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Handgun attitudes in the 50s

Discussion in 'Handguns: General Discussion' started by monotonous_iterancy, Dec 7, 2012.

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  1. monotonous_iterancy

    monotonous_iterancy Member

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    I read that back in the 50s, support for banning handguns was much higher than it is today. Why was this? What changed?
     
  2. 22-rimfire

    22-rimfire Member

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    Crime and more awareness that it is more common that many think.

    Added: In the 50's it was very common to live in a "Leave it to Beaver" neighborhood. Kids wandered safely down the street with their friends and did not carry guns or knives to hurt people. Parents were comfortable with this. Today, many parents don't want their kids wandering out of their sight.

    Now that same neighborhood has cars broken into, home invasions, occasional gunfire at night perhaps... basically you had to move further away from the city to continue with the "Leave it to Beaver" neighborhood. Ward, did you hear that Mr. Wilson's house got broken into and somebody stole his coin collection? :D Turns out to be Dennis the Menace.

    Also: IF banning handguns attitude was so "common" in the 50's, don't you think something would have been added to the 1968 Gun Control Act??
     
    Last edited: Dec 7, 2012
  3. SleazyRider

    SleazyRider Member

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    And your source, please?
     
  4. monotonous_iterancy

    monotonous_iterancy Member

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    According to Gallup:

    "The poll also shows a new low in the percentage of Americans favoring a ban on handgun possession except by the police and other authorized persons, a question that dates back to 1959. Only 28% now favor such a ban. The high point in support for a handgun-possession ban was 60% in the initial measurement in 1959."
     
  5. Skribs

    Skribs Member

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    That and the Internet makes information of news-worthy events (read: bad events) much easier to find, so it seems like it happens more often.
     
  6. rcmodel

    rcmodel Member in memoriam

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    I certainly don't recall any feeling like that in the 50's.

    The big big push to ban or restrict guns came in the 60's after the JFK, MLK, RFK assassinations.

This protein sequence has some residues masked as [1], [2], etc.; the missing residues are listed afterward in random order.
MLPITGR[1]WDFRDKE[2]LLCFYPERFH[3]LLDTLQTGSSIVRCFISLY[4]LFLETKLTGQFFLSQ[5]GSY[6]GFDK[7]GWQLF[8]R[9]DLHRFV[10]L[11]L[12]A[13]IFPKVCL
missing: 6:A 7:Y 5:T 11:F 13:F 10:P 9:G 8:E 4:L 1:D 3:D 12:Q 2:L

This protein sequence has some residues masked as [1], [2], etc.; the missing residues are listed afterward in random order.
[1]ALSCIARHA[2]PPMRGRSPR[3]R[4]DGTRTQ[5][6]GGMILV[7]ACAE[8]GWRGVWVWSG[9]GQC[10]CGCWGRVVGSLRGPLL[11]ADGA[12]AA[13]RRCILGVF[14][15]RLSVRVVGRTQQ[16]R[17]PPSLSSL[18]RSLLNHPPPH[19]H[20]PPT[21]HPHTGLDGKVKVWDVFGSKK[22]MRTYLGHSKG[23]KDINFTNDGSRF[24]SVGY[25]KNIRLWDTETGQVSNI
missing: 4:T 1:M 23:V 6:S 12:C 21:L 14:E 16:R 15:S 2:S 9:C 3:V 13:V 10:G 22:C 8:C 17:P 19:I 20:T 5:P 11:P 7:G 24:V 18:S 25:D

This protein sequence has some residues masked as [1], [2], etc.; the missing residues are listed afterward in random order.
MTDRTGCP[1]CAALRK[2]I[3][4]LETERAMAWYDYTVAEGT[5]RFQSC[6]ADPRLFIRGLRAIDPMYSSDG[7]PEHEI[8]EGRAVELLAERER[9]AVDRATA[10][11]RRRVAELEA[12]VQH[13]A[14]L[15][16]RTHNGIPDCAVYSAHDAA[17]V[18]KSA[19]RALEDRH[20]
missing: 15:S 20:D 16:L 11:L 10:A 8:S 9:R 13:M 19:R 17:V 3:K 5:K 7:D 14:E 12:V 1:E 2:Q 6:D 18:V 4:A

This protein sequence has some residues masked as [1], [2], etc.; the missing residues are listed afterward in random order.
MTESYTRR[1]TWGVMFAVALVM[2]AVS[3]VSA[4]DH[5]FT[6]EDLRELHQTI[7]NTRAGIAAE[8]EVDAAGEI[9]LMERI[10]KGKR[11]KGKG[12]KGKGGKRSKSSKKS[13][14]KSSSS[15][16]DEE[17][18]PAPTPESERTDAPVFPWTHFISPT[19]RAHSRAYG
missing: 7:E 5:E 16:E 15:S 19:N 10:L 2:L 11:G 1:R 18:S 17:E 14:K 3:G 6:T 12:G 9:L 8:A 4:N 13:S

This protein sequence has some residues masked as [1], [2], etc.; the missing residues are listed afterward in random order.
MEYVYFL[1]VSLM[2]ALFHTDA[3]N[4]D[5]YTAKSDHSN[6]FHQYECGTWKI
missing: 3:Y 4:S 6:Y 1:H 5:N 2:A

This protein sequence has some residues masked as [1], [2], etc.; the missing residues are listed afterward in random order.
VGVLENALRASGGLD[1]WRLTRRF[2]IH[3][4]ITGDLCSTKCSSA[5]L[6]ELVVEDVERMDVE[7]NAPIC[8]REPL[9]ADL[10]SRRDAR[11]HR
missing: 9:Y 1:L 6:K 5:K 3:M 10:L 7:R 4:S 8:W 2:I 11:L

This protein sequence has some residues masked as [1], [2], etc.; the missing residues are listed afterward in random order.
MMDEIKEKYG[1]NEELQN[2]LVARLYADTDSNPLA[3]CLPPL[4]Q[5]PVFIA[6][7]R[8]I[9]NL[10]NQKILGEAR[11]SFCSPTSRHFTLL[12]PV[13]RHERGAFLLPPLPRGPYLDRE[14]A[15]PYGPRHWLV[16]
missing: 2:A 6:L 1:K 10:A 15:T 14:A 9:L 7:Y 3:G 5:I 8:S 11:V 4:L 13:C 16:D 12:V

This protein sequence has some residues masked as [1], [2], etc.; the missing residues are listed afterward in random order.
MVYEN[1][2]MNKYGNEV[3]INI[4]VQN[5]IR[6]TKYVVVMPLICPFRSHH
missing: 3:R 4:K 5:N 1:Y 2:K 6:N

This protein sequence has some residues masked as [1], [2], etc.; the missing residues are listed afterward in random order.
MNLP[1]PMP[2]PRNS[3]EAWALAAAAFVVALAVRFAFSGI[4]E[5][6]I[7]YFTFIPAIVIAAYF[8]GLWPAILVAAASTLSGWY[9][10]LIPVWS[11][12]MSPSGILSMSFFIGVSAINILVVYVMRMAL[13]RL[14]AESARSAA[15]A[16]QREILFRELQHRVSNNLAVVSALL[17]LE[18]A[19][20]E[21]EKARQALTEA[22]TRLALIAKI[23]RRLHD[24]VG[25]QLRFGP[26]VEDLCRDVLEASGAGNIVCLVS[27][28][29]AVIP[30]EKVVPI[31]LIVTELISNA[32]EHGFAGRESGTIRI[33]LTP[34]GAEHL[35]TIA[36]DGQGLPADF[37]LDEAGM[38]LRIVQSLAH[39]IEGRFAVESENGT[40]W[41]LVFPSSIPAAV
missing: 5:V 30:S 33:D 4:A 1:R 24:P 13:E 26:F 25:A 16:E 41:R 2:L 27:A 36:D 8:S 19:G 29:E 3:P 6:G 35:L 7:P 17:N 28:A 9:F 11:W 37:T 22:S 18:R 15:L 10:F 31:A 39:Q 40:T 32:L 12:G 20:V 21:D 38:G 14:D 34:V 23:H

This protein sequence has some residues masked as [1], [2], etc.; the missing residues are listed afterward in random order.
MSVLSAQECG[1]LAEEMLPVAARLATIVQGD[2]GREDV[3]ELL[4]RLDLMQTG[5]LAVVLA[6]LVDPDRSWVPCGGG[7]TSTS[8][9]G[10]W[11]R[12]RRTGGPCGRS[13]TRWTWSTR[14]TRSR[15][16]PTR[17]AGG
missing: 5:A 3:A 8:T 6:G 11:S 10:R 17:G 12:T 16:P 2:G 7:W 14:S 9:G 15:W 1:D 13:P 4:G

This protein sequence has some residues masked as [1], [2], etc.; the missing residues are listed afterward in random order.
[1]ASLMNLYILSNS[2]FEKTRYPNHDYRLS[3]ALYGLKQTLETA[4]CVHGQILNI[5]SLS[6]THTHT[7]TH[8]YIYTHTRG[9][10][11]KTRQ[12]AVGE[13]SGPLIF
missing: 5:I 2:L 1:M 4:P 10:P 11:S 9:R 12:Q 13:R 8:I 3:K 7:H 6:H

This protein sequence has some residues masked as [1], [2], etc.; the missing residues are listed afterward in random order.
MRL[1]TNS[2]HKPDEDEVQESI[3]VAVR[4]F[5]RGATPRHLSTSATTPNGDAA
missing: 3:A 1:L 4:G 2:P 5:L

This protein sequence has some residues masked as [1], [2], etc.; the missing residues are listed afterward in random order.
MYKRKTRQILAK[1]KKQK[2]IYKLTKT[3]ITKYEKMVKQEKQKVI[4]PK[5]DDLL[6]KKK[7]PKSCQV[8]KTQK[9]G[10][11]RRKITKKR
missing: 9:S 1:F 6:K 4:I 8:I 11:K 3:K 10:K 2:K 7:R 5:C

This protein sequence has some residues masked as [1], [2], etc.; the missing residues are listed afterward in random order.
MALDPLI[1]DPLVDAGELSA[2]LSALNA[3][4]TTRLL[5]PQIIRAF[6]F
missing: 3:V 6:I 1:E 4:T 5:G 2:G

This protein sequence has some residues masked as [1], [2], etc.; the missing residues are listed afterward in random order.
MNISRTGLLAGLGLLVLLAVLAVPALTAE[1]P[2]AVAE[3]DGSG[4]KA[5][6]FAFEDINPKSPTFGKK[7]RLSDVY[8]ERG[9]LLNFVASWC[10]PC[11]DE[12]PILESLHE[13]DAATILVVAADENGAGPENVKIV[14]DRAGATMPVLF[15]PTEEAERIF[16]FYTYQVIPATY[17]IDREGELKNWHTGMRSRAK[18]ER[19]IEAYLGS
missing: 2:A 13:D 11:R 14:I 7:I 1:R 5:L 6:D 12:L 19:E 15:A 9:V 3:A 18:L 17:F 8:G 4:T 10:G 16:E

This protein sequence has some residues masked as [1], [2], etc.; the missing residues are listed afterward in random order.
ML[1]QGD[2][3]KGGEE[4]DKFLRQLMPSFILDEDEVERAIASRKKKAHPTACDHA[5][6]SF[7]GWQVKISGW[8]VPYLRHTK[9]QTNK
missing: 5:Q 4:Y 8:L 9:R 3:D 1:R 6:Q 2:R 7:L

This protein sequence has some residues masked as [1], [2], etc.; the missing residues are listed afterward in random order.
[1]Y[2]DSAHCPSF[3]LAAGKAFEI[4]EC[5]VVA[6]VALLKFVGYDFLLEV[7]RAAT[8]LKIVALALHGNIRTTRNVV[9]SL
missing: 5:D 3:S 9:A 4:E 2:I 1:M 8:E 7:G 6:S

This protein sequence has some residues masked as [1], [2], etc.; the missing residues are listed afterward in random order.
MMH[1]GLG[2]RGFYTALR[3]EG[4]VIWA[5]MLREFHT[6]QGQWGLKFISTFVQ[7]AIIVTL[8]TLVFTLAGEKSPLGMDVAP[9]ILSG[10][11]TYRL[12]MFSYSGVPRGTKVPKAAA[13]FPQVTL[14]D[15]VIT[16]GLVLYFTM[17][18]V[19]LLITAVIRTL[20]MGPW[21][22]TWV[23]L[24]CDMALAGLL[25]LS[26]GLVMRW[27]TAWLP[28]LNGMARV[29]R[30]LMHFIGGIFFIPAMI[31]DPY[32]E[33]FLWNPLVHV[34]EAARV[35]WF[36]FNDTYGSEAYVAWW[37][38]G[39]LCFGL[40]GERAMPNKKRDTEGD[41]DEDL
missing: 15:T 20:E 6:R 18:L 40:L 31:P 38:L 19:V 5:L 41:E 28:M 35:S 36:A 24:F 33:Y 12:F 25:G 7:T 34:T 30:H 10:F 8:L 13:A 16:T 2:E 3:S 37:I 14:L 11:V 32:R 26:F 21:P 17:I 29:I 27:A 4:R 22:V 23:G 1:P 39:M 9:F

All that lead to the Gun Control Act of 1968.

    rc
     
  7. JohnBT

    JohnBT Member

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    "In the 50's it was very common to live in a "Leave it to Beaver" neighborhood. Kids wandered safely down the street with their friends"

    Heck, that was my neighborhood in downtown Baltimore from '55 to '62 when we moved to D.C. Of course, the Beaver didn't live in a rowhouse.

    I don't recall any anti-gun push until JFK was murdered and it was another 5 years until the law was signed.

    John
     
  8. Shadow 7D

    Shadow 7D Member

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    Um
    it was also much more difficult to purchase a handgun
    as bad as 86 was for NFA's, it was actually an improvement over the previous state.
     
  9. General Geoff

    General Geoff Member

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    If by 'difficult' you mean "no paperwork, no background checks, no registration, no permit required, mail order directly to your door," then yes.


    Any restrictions on purchasing handguns pre-'68 were local or state law.
     
  10. buck460XVR

    buck460XVR Member

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    People tend to tolerate banning something if they themselves have no interest in it. Back in the 50s, I knew very few civilian folks that had handguns. Those that did, shot them relatively little. One reason many of those handguns from that era are in such good shape. Many had them because they were War bringbacks/souvenirs and were kept in the sock drawer. Nowadays, most everybody I know has at least one handgun and many of those are like me and shoot them regularly. The average rifles used for hunting in the 50s were not nearly as accurate or efficient as today's rifles. Success with a rifle for most hunters was not always a gimme. Thus using a handgun as a primary hunting weapon was something reserved for the rich or gun rag writers. Nowadays many states have special handgun seasons or handgun calibers can be used in areas where bottleneck rifle cartridges are illegal. Many of us have delegated ourselves to handgun calibers only, just for the sport. Handgun shooting sports and the new CCW laws have also made a big impact on the subjective feelings towards handgun ownership. How many states had CCW laws on the books back in the 50s? Any?
     
  11. 22-rimfire

    22-rimfire Member